Studio owner and award-winning dancer Dianna “D” Dray calls ballroom dance “therapy for the soul.” With her fellow instructors, she hosts these unorthodox therapy sessions, basing the lessons on the philosophy that “anyone can learn.” On Latin Days (Mondays and Thursdays), the teachers lead salsa, rumba, cha-cha, and samba classes. Other days feature ballroom dances such as the foxtrot and the tango (Tuesdays), and freewheeling swing and hustle classes (Wednesdays). D also leads classes specifically for brides- and grooms-to-be, teaching them the steps to gracefully handle their first dance as a married couple, whether it’s a tactful waltz or a classy hokey pokey.
Club Maggies is actually three venues in one?Maggie's Underground, Maggie's Uptown, and Maggie's Tiki Bar?each of which puts an individual spin on drinking and dining. Stop in for fresh seafood and burgers at Maggie's Underground the casual restaurant with a sports bar vibe, pop into Maggie's Uptown for a specialty cocktail or special sushi roll, or head to the fresh air of Maggie's Tiki Bar to drink in the sounds of live music with an island vibe during the warmer months. In addition to serving up a shared menu of unique pub fare, pizza, sushi, house specialty prime rib, and desserts such as chocolate fondues, Club Maggies holds regular events including open mic and karaoke nights.
Tipperary Pub's story begins with four longtime friends pounding the greens on their weekly golf game and discussing their passion for hearty food and heavy drink. Perhaps it was the whistling winds, the hue of the course, or pulling James Joyce out of a sand trap that inspired them to open their own Irish pub. Now the friendship of the founders extends to the patrons of their restaurant, where streams of 22 beers on tap and more than 80 whiskeys await happy gullets. The menu is loaded with Irish staples, including potato- and corned-beef-packed appetizers, and dishes such as shepherd's pie, lamb stew, and bangers and mash. Spirits continue to be raised by weekly trivia games and weekday specials, and Jersey Shore bands keep patrons dancing on weekend nights.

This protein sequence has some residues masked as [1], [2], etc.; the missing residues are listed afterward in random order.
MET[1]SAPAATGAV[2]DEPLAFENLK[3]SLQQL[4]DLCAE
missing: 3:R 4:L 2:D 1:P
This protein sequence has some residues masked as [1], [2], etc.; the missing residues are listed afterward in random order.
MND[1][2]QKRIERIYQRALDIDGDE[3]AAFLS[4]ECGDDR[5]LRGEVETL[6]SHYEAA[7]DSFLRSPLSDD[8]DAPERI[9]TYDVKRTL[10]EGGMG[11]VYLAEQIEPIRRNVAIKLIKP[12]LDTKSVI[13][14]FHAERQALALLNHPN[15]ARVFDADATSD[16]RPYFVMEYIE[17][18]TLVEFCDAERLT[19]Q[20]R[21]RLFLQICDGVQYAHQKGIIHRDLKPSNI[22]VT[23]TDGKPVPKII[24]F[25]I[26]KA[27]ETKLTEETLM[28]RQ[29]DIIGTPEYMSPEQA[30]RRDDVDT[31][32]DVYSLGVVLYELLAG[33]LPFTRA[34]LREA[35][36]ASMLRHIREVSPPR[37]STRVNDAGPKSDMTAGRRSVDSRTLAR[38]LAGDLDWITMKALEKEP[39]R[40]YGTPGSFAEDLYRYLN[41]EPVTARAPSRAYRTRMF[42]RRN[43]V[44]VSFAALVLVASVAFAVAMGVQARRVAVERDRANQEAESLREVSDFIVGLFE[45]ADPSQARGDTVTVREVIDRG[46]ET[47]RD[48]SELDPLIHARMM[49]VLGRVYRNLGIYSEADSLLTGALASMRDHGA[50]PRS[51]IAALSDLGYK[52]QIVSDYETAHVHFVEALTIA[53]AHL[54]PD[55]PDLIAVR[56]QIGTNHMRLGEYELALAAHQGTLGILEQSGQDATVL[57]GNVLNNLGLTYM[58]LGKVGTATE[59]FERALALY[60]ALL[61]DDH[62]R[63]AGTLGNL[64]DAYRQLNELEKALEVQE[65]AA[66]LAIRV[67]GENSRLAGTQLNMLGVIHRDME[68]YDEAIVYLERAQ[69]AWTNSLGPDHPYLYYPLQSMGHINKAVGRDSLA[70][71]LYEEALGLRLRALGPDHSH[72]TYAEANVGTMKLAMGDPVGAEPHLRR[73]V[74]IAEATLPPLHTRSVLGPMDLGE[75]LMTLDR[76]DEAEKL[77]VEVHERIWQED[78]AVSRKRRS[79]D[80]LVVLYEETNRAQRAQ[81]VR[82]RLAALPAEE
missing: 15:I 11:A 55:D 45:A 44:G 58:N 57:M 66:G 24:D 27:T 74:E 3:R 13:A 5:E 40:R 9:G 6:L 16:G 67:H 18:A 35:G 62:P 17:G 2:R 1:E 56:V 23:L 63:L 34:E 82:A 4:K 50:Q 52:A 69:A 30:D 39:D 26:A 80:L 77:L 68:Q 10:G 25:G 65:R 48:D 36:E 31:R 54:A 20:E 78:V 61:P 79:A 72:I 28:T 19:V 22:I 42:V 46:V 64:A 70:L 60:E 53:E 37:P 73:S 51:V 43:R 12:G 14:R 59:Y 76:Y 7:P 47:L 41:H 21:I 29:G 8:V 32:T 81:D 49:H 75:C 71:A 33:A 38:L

Atlantic Standard came by its name through the twin goals of its owners: to make dishes from scratch with seasonal Atlantic ingredients, and to set the standard for the culinary industry. Under the watchful eye of experienced chef and owner Bradley Rodriguez, the kitchen staff plates flavorful seafood dishes, brick-oven pizzas, and contemporary entrees bolstered by house-made pastas.
Since taking over the 17 Thomas Street location in 2005, J. O'Neill's Place owners Jennifer O'Neill and Shannon Lalley have overseen a complete facelift of their restaurant. The most recent update transformed the dining area into a bistro-like space, where romantic lighting casts shadows across sleek hardwood floors. More than just a welcoming ambiance, J. O'Neill's fills bellies, too, including with its fresh fish and shrimp during its popular Fish Fry Fridays.
A union of Middle Eastern and Western cultures, Fire N Ice Hookah Bar combines the laid-back charm of a hookah lounge with the music and swank of a nightclub. Customers roam through the electric bi-level space flooded by soft colorful lighting before picking their poison—hookah, drinks, food, or all three.
In the hookah lounge, they curl up on plush sofas cushioned by satiny pillows and reach out every so often to grasp the hookah pipe as it’s passed around, inhaling any one of 25 exotic hookah flavors. The smoke spirals up toward Middle Eastern tapestries hanging overhead or snakes around the top-shelf cocktails perched beside the pipe. It even intermingles briefly with the aromas wafting from Middle Eastern dishes—such as chicken tikka, korma sliders, and kebabs—before vanishing into the air as quickly as a magician at a science fair.
As the night lingers on, Fire N Ice begins its transformation into a full-blown nightclub. Belly dancers take to the stage first, twisting and shimmying across the spacious dance floor. By 11 p.m., the club's three DJs begin spinning top R & B and hip-hop hits intermixed with a few Arabian jams, signaling to guests that it's their turn to hit the floor.